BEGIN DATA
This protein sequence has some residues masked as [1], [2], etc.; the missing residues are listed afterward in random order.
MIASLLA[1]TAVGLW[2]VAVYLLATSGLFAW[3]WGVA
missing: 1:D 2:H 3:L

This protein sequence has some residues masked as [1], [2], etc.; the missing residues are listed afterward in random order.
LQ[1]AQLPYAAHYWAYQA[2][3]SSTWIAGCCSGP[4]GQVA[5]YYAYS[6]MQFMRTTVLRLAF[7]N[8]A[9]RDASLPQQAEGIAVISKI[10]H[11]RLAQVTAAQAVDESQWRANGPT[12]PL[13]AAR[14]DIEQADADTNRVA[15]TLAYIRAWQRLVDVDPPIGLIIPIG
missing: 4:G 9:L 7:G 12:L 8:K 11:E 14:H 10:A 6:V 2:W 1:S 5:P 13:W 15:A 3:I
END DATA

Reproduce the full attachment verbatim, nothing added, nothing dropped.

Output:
This protein sequence has some residues masked as [1], [2], etc.; the missing residues are listed afterward in random order.
MIASLLA[1]TAVGLW[2]VAVYLLATSGLFAW[3]WGVA
missing: 1:D 2:H 3:L

This protein sequence has some residues masked as [1], [2], etc.; the missing residues are listed afterward in random order.
LQ[1]AQLPYAAHYWAYQA[2][3]SSTWIAGCCSGP[4]GQVA[5]YYAYS[6]MQFMRTTVLRLAF[7]N[8]A[9]RDASLPQQAEGIAVISKI[10]H[11]RLAQVTAAQAVDESQWRANGPT[12]PL[13]AAR[14]DIEQADADTNRVA[15]TLAYIRAWQRLVDVDPPIGLIIPIG
missing: 4:G 9:L 7:G 12:L 8:K 11:E 14:H 10:A 6:V 2:W 1:S 5:P 13:W 15:A 3:I